Legendary Director Mike Nichols Is As Brilliant As He Is Enigmatic In New Biography
For decades, Mike Nichols was one of the most recognized names in theater and film, but very few people really knew the legendary director — even, it seems, himself.
At least that's the impression one gets from Mike Nichols: A Life, Mark Harris' comprehensive new biography of the auteur. And he makes a great argument — even in childhood, Nichols was "alone on his planet and at home nowhere," and he would always see himself as an outsider, even as he became one of the most celebrated directors of his generation. It's difficult, of course, to write a book that seeks to know someone who seemed incapable of being known, but Harris does so perfectly; Mike Nichols is a masterful biography, and essential reading for anyone interested in theater or film.
Nichols was born in 1931 Germany, and immigrated to the U.S. at the age of seven. His upbringing was mostly unhappy — "A Jew in Nazi Germany, parents always fighting. Aren't all childhoods bad?" he'd say to friends. An allergic reaction to a smallpox vaccine left him completely hairless, which made his school life difficult; his classmate Buck Henry observed that Nichols was "as far outside as an outsider can get."
He found his niche as a young adult in Chicago, where he first met Elaine May; the two would form a partnership that would change the face of comedy forever. The sketches of Nichols and May still hold up, decades later; Harris observes that the duo "brought something slyer, sharper, and wholly new — a comedy rooted in deep observation of the tics, vulnerabilities, insecurities, vanities, and pretensions of others, and of themselves."
The two split in 1962, though would work together several times in the future. Nichols threw himself into theater directing, and each of his first three plays — Barefoot in the Park, Luv and The Odd Couple — scored him a Tony Award. He found similar success in movies, earning an Oscar nomination for his film debut, Who's Afraid of Virginia Woolf?, and a win for his sophomore effort, The Graduate. His next two films, Catch-22 and Carnal Knowledge, were less successful, but are now considered classics of 1970s cinema.
A slump would follow, as Nichols turned down the chance to direct Chinatown and The Exorcist, opting instead for The Day of the Dolphin, a bizarre and unsuccessful science-fiction film. This would be a pattern for Nichols: He'd have years of success followed by years in a slump, which constantly ate away at his self-regard. "Self-loathing had never been far beneath his painstakingly composed surface; now he could barely conceal it, and didn't seem to want to," Harris writes of one such period. "Every joke he told about himself was a carefully polished expression of misery."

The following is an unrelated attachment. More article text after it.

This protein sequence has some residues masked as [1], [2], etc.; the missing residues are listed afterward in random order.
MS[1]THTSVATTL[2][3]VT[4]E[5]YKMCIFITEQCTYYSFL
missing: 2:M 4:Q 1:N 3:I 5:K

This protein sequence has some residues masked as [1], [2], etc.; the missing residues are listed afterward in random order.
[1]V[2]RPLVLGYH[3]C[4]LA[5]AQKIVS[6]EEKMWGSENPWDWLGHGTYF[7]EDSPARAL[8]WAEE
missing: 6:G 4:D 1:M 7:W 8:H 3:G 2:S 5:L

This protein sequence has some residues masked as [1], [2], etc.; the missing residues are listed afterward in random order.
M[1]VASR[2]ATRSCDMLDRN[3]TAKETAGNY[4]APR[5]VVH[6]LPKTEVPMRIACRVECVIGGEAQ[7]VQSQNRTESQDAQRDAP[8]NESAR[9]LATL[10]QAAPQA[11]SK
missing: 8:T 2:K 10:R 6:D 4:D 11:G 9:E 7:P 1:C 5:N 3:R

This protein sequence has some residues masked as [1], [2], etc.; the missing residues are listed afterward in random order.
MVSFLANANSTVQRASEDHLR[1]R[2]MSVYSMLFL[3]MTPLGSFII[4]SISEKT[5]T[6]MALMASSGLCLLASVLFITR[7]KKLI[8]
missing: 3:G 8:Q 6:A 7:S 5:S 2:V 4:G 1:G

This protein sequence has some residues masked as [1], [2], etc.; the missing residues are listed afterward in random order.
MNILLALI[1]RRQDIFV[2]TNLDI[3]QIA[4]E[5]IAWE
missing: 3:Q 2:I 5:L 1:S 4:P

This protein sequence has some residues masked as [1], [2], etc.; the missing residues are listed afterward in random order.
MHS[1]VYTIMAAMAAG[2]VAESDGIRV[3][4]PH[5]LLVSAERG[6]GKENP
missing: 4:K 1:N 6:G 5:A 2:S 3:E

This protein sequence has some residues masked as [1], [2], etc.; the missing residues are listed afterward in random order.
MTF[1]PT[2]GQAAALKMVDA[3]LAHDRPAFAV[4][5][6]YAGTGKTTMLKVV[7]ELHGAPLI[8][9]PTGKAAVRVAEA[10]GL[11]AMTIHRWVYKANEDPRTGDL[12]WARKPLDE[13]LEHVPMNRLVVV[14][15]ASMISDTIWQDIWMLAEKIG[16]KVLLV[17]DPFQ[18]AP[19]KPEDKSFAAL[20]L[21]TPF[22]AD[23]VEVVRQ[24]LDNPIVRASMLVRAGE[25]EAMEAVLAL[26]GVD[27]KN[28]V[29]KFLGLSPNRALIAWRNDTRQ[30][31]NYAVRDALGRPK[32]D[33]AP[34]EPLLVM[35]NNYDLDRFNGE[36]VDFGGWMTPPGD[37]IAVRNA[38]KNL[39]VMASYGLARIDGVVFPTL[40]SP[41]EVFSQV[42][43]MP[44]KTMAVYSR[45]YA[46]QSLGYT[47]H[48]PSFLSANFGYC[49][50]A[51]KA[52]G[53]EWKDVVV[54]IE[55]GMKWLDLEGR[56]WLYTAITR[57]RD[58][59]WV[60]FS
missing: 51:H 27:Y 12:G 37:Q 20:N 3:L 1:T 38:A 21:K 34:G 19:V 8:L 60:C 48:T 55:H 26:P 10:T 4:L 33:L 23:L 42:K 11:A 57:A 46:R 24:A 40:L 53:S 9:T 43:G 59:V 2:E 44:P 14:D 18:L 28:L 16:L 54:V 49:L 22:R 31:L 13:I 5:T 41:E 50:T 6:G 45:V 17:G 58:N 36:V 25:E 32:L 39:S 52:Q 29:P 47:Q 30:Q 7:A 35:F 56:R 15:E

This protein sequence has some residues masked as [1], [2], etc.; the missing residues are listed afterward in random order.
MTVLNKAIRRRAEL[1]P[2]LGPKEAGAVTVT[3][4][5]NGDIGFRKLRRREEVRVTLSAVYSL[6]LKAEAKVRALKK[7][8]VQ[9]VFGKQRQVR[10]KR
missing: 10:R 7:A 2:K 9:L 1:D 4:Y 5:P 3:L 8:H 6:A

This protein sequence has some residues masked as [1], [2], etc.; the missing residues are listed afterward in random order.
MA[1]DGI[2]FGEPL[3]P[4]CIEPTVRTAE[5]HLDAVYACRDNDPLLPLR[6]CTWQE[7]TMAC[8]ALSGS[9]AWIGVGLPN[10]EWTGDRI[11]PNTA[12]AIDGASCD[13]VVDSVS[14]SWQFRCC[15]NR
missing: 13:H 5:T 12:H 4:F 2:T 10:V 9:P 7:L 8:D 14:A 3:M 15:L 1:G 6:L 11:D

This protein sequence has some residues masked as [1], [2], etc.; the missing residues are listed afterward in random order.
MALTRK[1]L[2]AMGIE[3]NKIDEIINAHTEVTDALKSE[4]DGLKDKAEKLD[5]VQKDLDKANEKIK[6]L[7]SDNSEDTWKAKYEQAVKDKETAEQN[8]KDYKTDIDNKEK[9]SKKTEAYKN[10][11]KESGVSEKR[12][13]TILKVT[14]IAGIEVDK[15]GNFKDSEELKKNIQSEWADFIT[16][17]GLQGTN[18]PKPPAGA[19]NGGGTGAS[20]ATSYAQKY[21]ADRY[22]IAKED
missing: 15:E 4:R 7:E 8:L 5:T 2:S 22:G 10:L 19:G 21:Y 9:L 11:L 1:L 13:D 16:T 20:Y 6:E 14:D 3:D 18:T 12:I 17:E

Nichols would go on to have many more hits — Working Girl, Postcards From the Edge, The Birdcage — and a few flops, including the notorious bomb What Planet Are You From? His personal life was similarly chaotic. He would marry four times and had significant health problems, many caused by a cocaine habit, Harris writes. He had an unpredictable personality — he worked well with actors like Meryl Streep, but treated Garry Shandling with "disproportionate rage and ... cruelty." Nichols died in 2014 at age 83, just ten years after what might have been his biggest triumph, a miniseries adaptation of Tony Kushner's play Angels in America.
Nichols, with his quicksilver mood and wide-ranging career, is a challenging subject for a biographer, but Harris does a beautiful job painting a portrait of a man who was as brilliant as he was enigmatic. "[A] part of Nichols felt that no matter what he was doing, he was sleepwalking through his own existence, a stranger to himself," Harris writes; it's one of many sharp observations he makes about the troubled director.
Harris also packs the book with his own intelligent analyses of Nichols' work. Nichols and May, he writes, "became the avatars of a generational shift from the cheerful sitcom brightness of the previous decade to something truer, more troublesome, and more cutting." His chapter on The Birdcage is particularly fascinating; he writes how Nichols approached a gay-themed movie in an era when such films were treated with suspicion by Hollywood.
Anyone with an abiding love for film or theater will be fascinated by Mike Nichols, but even those with only a passing familiarity with his work are likely to find themselves taken in by this engrossing biography. Harris' book is a masterwork, endlessly engaging, and one of the best biographies of an American artist to be published in recent years.
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